The Crop and Soil Science Department at Oregon State University offers academic programs for undergraduate and graduate students, conducts research, and disseminates basic and applied knowledge about field crops, cropping systems, soils, agricultural watersheds, and crop-related entomology. The Agronomy Department was established at Oregon Agricultural College in 1907.
Farming Today for Tomorrow is an undergraduate seminar series offered by the Crop and Soil Science, Horticulture, and Agricultural and Resource Economics departments on the environmental, economic, and social aspects of sustainability in agriculture.
The Crop and Soil Science Department Videotapes consist predominantly of VHS videotape recordings of lectures presented in the sustainable agriculture seminar series, Farming Today for Tomorrow (CSS 199) and Issues of Sustainable Agriculture (CSS 499/599). The videotapes include recordings of the Winter 1999 and Winter 2006 seminars as well as an undated seminar series on Sustainable Cropping Systems.
The Winter 1999 series includes lectures by Chris Mundt, Toward Sustainability: The People are Leading, Will the Leaders Follow?; Paul Jepson, Do Pesticides Represent a Wasted Opportunity?; Carol Mallory-Smith, Of Silver Bullets and Resistant Weeds; Clint Shock, Environmental Degradation or Sustainable Use -- The Malheur County Groundwater Story; Ralph Berry, The Essence of IPM in Mint; Pat Hayes, What's the Price for Healthy Crops? Putting Value on Plant Disease Resistance Genes; Dan McGrath, Vegetation Management and Conservation of Beneficial Insects in the Context of IPM; and Sandy Macnab, Pesticide Applications in Mixed Company -- The Wasco County Spray Drift Story.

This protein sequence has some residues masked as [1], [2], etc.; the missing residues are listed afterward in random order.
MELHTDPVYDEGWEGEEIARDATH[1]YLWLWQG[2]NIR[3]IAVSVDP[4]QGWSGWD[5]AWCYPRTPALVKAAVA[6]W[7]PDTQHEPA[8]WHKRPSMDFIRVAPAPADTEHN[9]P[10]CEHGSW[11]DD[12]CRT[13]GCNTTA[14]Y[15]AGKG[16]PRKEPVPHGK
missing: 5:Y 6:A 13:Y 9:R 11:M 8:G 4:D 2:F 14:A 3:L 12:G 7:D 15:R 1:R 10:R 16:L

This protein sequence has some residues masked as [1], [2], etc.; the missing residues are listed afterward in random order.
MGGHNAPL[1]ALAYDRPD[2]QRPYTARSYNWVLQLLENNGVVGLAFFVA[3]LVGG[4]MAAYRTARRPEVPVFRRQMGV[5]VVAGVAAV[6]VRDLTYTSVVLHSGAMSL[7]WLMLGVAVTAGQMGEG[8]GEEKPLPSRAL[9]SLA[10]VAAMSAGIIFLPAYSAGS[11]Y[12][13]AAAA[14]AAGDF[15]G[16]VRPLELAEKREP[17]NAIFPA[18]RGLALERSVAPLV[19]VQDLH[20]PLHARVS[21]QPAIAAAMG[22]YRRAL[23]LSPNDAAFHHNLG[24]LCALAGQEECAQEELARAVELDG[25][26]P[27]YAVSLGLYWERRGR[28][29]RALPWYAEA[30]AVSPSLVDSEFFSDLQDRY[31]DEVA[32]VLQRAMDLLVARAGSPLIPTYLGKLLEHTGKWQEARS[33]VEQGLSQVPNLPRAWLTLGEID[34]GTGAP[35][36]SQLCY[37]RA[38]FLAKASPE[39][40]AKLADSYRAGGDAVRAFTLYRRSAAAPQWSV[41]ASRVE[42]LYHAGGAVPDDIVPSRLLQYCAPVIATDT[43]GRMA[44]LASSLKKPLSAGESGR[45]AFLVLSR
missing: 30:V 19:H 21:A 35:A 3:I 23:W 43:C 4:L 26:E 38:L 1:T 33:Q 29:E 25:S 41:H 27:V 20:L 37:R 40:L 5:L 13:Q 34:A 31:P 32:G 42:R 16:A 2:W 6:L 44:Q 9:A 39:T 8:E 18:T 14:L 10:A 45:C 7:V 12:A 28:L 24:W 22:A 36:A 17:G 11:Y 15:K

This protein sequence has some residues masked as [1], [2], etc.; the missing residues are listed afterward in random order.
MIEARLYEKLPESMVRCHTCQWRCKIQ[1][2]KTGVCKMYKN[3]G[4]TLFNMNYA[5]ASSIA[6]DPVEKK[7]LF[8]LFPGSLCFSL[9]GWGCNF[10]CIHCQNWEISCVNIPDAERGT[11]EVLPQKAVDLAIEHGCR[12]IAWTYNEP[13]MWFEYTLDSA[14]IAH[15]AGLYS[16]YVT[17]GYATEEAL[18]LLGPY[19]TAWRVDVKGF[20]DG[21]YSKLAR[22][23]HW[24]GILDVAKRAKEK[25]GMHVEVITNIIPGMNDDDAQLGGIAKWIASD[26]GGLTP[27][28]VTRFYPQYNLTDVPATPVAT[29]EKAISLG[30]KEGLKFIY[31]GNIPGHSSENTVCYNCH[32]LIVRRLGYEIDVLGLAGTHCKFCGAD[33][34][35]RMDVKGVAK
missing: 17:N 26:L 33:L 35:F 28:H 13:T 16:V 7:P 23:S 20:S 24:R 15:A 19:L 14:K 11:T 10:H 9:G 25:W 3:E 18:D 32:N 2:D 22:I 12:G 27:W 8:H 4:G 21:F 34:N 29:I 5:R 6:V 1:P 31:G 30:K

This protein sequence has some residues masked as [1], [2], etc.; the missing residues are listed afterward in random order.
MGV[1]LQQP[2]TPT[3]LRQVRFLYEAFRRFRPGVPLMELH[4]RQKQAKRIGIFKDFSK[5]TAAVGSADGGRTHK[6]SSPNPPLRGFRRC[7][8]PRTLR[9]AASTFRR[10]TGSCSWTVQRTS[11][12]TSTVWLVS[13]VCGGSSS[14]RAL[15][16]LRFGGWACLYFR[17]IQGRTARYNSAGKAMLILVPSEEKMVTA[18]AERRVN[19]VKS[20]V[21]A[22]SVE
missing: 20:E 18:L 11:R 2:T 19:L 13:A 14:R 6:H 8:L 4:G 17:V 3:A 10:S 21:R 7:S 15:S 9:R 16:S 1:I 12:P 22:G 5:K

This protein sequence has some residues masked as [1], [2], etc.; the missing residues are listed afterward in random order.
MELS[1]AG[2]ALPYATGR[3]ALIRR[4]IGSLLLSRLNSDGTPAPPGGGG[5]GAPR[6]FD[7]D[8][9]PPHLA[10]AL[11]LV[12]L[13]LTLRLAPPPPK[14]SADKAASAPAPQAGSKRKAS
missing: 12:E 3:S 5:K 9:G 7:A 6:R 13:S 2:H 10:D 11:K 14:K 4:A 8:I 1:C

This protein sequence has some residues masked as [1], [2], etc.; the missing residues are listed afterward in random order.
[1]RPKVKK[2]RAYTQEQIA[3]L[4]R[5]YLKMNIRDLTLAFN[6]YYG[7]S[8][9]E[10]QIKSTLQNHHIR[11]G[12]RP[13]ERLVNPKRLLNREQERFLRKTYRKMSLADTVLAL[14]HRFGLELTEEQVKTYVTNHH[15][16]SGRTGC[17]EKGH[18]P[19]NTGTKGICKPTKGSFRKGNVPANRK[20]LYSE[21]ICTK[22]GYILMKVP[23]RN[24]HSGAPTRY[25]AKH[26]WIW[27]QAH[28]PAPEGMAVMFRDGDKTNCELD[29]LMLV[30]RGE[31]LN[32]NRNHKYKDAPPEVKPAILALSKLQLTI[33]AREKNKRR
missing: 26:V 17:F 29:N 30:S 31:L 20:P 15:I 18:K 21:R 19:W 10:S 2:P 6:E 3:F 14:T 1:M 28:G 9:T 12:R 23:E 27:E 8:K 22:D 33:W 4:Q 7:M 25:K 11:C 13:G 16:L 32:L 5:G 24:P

The collection also includes three other undated videotapes: Noxious Weeds of Oregon: A Growing Concern; Stored Grain Management; and How to Prepare and Deliver a Videotaped Lecture, with Dan Edge.
Crop and Soil Science Department Videotapes (FV P 134), Oregon State University Archives, Corvallis, Oregon.